Reclaiming the Divine Feminine

The Bon Buddhists revere a Great Mother deity who is both a powerful protector and a fierce destroyer. The depictions and stories of her remind me of the Amazon shamans’ tales of the female jaguar, a protective force that teaches us not to be afraid of death and destruction, for these are unavoidable parts of the cycle of life. The jaguar fearlessly glides into the waters of the Amazon and adeptly navigates the river’s currents. She shields her cubs from harm and will not hesitate to kill to protect and provide for them.

In the Andean tradition, shamans call the organizing principle in the universe Illa Tici Viracocha: the one who is everywhere and in everything. But somehow, the Sun Father and Earth Mother gave way to the Father and the Son in the traditions of the conquerors of North and South America. Around the world, the power of the feminine can get lost in stories about goddesses serving male deities. They’re often relegated to secondary or tertiary characters. Could that have to do with the gender of the keepers of these tales?

With such mythologies guiding us, we shouldn’t be surprised that we no longer honor both our mother and our father, the masculine and feminine, equally.  The divine feminine has many faces, but because she has been driven underground in cultures around the world, we have only hints about the extent of her powers. The story of the conquistadors, who tolerated the women healers who were able to serve the needs of sick and wounded Europeans, has been echoed elsewhere: as long as the medicine women demonstrated that they knew their place in the hierarchy of power, they were allowed to prosper in small ways. But if they showed their ferocity, displayed a wisdom greater than those of the men in power, or defied rules written by the community’s male leaders, they usually paid a steep price.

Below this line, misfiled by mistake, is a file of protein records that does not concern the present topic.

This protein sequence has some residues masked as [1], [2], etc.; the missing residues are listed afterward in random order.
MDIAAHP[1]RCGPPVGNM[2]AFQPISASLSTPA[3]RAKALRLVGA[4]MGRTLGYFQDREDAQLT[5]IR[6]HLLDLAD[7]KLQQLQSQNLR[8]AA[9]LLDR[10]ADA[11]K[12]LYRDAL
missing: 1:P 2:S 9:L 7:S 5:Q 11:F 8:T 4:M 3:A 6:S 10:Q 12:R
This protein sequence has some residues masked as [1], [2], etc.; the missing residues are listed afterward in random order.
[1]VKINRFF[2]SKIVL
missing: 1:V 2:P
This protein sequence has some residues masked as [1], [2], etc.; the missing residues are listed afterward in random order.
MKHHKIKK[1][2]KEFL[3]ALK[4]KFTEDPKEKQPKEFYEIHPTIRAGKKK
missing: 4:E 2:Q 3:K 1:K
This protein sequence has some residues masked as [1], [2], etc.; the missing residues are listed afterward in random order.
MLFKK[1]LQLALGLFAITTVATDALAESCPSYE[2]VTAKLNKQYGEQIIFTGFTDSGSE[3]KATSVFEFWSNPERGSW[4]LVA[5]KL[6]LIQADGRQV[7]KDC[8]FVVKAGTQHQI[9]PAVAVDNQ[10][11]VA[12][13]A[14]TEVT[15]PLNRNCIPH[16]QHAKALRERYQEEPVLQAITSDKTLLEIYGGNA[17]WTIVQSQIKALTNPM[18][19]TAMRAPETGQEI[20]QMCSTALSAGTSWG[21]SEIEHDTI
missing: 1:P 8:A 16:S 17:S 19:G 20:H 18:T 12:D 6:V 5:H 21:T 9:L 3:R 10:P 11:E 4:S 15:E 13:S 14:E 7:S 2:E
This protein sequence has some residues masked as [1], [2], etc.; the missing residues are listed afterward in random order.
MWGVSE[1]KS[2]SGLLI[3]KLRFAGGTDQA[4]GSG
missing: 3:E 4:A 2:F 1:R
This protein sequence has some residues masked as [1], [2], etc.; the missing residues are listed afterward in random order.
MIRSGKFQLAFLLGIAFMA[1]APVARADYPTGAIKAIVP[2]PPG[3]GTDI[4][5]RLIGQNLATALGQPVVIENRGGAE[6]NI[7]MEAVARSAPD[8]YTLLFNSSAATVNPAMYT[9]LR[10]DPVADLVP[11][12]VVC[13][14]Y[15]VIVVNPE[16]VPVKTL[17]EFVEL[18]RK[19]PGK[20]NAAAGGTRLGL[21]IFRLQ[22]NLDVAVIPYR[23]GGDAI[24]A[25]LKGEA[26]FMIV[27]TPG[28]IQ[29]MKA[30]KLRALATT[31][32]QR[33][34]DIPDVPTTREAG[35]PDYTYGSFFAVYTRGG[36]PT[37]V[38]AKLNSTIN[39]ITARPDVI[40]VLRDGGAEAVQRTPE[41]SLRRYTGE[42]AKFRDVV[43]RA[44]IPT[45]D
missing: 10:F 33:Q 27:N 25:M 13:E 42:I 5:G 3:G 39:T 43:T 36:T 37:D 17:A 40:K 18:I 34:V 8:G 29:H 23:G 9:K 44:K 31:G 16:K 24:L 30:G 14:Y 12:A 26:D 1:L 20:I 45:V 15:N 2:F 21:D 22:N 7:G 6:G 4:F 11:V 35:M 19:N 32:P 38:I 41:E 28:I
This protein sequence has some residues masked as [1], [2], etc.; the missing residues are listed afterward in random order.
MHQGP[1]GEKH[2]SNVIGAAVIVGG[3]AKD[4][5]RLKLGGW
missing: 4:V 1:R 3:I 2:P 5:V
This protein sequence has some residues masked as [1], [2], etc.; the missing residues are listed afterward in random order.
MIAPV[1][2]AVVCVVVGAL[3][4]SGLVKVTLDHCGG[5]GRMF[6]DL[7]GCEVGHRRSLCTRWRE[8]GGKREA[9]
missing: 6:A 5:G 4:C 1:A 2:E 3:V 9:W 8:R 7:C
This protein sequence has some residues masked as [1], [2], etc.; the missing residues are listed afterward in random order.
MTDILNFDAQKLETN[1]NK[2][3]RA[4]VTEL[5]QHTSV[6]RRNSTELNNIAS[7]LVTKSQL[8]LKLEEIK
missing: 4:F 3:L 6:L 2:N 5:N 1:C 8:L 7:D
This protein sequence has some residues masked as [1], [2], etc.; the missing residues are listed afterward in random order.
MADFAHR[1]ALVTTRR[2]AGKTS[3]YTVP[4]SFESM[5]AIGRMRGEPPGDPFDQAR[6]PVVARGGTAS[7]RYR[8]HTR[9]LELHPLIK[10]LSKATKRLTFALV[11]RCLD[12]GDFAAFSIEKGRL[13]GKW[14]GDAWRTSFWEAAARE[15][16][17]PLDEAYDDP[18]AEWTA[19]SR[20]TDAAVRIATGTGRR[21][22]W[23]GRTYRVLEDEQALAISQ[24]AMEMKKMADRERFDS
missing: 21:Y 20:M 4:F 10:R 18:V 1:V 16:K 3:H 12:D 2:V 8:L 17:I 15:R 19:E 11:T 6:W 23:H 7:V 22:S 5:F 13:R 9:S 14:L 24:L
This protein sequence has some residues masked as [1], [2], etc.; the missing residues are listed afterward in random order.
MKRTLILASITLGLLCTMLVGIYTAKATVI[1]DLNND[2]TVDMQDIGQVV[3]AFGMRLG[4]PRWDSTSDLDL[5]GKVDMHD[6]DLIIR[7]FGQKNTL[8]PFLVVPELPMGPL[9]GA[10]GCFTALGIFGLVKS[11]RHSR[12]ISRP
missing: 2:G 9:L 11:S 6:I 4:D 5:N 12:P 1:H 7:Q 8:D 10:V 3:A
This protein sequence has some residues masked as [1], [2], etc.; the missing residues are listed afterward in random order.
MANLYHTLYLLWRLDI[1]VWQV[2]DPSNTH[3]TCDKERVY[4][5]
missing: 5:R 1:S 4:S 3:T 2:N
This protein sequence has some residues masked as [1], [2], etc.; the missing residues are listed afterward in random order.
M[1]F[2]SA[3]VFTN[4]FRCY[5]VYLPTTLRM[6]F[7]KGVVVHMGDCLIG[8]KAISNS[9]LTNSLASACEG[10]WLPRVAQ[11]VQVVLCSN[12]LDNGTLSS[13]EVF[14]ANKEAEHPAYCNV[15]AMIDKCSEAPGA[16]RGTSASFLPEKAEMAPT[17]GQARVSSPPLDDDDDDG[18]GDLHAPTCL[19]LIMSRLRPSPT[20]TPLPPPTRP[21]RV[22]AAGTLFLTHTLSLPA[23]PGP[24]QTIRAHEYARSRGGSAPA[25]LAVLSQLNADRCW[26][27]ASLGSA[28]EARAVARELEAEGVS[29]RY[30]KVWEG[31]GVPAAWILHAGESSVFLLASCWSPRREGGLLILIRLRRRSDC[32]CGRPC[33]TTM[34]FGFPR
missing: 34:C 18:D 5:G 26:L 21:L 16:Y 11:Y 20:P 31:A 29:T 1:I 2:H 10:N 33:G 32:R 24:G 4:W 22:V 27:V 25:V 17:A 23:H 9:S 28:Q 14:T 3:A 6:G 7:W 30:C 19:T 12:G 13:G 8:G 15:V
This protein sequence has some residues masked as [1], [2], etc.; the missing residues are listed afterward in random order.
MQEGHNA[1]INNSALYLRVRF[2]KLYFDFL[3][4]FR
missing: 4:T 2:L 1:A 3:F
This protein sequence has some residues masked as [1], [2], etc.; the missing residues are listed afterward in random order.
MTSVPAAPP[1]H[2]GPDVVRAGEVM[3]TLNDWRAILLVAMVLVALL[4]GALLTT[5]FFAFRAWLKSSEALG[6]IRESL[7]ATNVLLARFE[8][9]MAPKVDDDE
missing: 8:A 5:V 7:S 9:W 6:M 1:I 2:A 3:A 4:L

We see this in the stories from Europe where women were tortured and killed for being “witches” – meaning they followed an Indigenous spiritual tradition that honored the feminine aspect of divine power. The patriarchal diminishing of women and exalting of men can even be felt today, a remnant of the old myths that shape our perceptions in ways we don’t even recognize.

Mother Earth and Father Sky do not have to be at war with each other. The way to mastery and wisdom required that we get them to reconcile. In the traditions of Andean shamans, Mother Earth, or Pachamama, hastens our evolution by helping us shed the past that confines us and let go of our fears – fears of both physical death, but also the death of our preconceived notions about who we are and who we can become. Pachamama helps us become wise and see our lives as part of a larger mythic story as we transcend the limitations of all myths, beliefs, and ideas about what is possible.

Evolution requires awakening to the self that remembers it’s all connected – us, Earth, nature and her creatures, our hearts and our heads, our energy and all the particles that make up the body we inhabit for now. Evolution requires us to go beyond the brain to take off the blinders that we inherited and have worn, unquestioningly, for too long and open our eyes to a far broader view of who we are and who we can become – and how we can heal.

Are you ready to awaken and evolve?